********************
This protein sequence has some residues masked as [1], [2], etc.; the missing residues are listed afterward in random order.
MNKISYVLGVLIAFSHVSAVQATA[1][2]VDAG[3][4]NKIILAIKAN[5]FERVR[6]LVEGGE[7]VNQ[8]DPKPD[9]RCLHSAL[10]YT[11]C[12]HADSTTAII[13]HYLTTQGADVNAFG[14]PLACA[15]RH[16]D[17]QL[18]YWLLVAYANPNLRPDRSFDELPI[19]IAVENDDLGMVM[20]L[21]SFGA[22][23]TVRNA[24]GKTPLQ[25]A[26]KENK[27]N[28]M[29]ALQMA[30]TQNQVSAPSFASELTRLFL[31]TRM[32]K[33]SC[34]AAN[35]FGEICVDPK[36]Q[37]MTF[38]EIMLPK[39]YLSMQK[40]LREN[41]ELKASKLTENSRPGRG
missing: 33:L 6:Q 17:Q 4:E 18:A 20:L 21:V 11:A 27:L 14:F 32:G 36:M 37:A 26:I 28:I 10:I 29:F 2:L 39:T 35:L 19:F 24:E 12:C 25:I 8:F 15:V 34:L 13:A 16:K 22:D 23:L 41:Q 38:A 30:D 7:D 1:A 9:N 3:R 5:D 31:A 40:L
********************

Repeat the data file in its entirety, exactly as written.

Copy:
This protein sequence has some residues masked as [1], [2], etc.; the missing residues are listed afterward in random order.
MNKISYVLGVLIAFSHVSAVQATA[1][2]VDAG[3][4]NKIILAIKAN[5]FERVR[6]LVEGGE[7]VNQ[8]DPKPD[9]RCLHSAL[10]YT[11]C[12]HADSTTAII[13]HYLTTQGADVNAFG[14]PLACA[15]RH[16]D[17]QL[18]YWLLVAYANPNLRPDRSFDELPI[19]IAVENDDLGMVM[20]L[21]SFGA[22][23]TVRNA[24]GKTPLQ[25]A[26]KENK[27]N[28]M[29]ALQMA[30]TQNQVSAPSFASELTRLFL[31]TRM[32]K[33]SC[34]AAN[35]FGEICVDPK[36]Q[37]MTF[38]EIMLPK[39]YLSMQK[40]LREN[41]ELKASKLTENSRPGRG
missing: 33:L 6:Q 17:Q 4:E 18:A 20:L 21:V 11:A 27:L 14:F 32:G 36:M 37:A 26:I 28:I 10:I 29:F 2:L 39:T 35:L 19:F 24:E 12:C 25:I 8:F 15:V 34:L 13:A 16:K 22:D 23:L 41:Q 38:A 30:D 7:D 1:A 9:N 3:R 5:D 31:A 40:L